Handguns for 18-Year-Olds?

iVillage Member
Registered: 03-18-2000
Handguns for 18-Year-Olds?
17
Fri, 11-26-2010 - 10:40am

http://www.nytimes.com/2010/11/26/opinion/26fri1.html?_r=1&hp

The National Rifle Association keeps coming up with clever new ways to undermine public safety.

Just in the past year, the gun-rights group sought to scuttle basic gun controls enacted by the District of Columbia, including a ban on powerful semiautomatic weapons in the nation’s capital. The group also blocked common-sense efforts in Congress to bar people on the F.B.I.’s terrorist watch list from buying guns and explosives. It kept open the deadly loophole in federal law that lets gun traffickers and other unqualified buyers to obtain weapons without background checks at gun shows.

Last week, President Obama had barely nominated a new director for the Bureau of Alcohol, Tobacco, Firearms and Explosives, which is supposed to control firearms — Andrew Traver, a well-qualified career professional — before the gun lobby denounced him as “deeply aligned with gun control advocates.” Mr. Traver’s sin? Associating with a police chief’s group that wants to reduce the use of handguns on city streets. The nomination was rated dead on arrival in the next Congress, where the N.R.A. will, if anything, be more powerful.

Finally, the gun lobby has filed two lawsuits in federal court in Lubbock, Tex., to compel the State of Texas to allow young people between the ages of 18 and 20 years old to buy handguns and carry them concealed in public places.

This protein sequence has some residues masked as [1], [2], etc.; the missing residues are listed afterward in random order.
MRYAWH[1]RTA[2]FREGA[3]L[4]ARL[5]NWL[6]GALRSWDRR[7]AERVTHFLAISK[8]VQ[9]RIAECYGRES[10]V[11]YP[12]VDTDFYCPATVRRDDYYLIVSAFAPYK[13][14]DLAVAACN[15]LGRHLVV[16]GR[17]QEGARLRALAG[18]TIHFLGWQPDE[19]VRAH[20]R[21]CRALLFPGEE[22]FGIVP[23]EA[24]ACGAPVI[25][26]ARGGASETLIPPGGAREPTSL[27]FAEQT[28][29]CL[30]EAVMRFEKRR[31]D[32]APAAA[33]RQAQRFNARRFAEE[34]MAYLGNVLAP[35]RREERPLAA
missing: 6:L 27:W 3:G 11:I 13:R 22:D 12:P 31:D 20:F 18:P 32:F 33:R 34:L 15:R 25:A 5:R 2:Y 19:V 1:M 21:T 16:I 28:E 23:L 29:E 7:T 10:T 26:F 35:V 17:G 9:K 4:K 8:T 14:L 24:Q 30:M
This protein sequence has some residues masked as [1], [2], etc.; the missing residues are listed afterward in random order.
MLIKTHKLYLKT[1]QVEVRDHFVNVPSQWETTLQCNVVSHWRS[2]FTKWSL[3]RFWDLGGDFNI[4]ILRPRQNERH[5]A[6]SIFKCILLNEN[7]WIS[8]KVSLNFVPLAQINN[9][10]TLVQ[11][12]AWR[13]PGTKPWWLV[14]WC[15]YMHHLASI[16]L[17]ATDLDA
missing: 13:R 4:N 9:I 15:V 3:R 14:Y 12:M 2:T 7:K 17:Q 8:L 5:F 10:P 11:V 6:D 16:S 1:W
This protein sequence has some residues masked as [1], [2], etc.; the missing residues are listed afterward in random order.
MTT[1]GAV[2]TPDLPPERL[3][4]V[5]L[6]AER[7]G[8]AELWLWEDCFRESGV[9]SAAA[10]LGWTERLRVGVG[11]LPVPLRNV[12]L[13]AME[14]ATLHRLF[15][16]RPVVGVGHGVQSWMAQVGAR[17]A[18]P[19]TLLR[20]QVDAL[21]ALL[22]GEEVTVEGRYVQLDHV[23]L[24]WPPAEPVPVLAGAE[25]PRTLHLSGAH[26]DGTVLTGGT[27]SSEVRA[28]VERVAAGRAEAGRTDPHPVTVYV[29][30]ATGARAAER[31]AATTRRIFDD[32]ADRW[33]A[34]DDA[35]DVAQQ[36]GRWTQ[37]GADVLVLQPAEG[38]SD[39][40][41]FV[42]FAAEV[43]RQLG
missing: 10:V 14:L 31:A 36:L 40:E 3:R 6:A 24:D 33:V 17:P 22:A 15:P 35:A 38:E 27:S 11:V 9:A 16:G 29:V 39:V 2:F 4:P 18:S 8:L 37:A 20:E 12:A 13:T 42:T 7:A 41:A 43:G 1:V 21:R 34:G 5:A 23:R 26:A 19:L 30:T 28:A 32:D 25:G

The first suit challenges the longstanding federal law prohibiting licensed gun dealers from selling handguns to anyone under 21 years old. The second case contests a Texas law setting 21 as the minimum age for carrying a concealed weapon.

As a legal matter, both lawsuits should fail. In its recent Second Amendment rulings, the Supreme Court struck down complete bans on handgun ownership, but explicitly left room for limits on gun ownership and possession by felons and the mentally ill, and other reasonable restrictions like Texas’ age limitations. The Supreme Court has said nothing to suggest that the Second Amendment requires Americans to allow armed teenagers in their communities.

Beyond the dubious legal claims, the idea that young individuals ages 18 to 20 have a constitutional right to buy weapons and carry them loaded and concealed in public is breathtakingly irresponsible.

Young people in that age range commit a disproportionate amount of gun violence. F.B.I. crime data from 2009 shows arrests for murder, nonnegligent homicides and other violent crimes peaking from ages 18 to 20. That age group accounts for about 5 percent of the population but nearly 20 percent of homicide and manslaughter arrests, and nearly twice the number of such arrests for those ages 30 to 34, according to the F.B.I. figures.

What the N.R.A. should be doing is keeping our streets and our teenagers safer by working to extend the prohibition on guns sales to people 18 to 20 years old by licensed dealers to include unlicensed sellers at gun shows and elsewhere.

 


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iVillage Member
Registered: 03-30-2007
Fri, 11-26-2010 - 10:51am

Everyone knows I do not like guns.

iVillage Member
Registered: 11-11-2010
Fri, 11-26-2010 - 9:17pm

I will be taking my 10 year old and 13 year old to an NRA gun safety class where they will learn about gun safety, how to treat a gun, how to properly load and unload a gun, and how to fire a gun.

iVillage Member
Registered: 11-13-2009